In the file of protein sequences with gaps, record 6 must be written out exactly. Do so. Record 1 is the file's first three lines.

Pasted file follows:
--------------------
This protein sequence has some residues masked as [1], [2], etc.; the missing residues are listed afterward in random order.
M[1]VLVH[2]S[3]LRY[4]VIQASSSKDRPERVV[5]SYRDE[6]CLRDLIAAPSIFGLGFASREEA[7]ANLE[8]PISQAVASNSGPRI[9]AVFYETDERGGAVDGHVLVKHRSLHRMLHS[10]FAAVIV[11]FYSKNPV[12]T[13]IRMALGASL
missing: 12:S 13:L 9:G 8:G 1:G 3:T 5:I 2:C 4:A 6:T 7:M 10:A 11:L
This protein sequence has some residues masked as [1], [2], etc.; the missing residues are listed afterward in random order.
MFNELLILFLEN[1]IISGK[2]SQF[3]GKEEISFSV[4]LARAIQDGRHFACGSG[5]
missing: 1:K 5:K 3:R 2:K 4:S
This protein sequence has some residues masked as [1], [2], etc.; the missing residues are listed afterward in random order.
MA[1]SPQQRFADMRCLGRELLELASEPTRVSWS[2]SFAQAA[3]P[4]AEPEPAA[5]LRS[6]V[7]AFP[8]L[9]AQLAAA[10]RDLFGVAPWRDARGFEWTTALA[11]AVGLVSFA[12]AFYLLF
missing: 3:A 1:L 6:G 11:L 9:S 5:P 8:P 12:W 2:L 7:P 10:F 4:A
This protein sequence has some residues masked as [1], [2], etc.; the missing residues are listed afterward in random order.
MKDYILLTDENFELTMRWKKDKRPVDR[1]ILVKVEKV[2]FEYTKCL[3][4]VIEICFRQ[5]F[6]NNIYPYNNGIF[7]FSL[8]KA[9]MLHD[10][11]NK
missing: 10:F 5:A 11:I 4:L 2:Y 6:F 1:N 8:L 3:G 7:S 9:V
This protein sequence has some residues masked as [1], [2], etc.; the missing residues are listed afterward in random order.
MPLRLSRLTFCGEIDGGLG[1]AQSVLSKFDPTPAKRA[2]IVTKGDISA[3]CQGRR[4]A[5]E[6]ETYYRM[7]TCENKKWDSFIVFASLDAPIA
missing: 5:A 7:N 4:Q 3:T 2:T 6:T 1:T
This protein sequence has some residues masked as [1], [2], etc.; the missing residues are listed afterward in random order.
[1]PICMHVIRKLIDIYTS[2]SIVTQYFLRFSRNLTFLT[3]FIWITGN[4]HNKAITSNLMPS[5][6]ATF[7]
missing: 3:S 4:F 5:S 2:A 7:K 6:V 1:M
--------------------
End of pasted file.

This protein sequence has some residues masked as [1], [2], etc.; the missing residues are listed afterward in random order.
[1]PICMHVIRKLIDIYTS[2]SIVTQYFLRFSRNLTFLT[3]FIWITGN[4]HNKAITSNLMPS[5][6]ATF[7]
missing: 3:S 4:F 5:S 2:A 7:K 6:V 1:M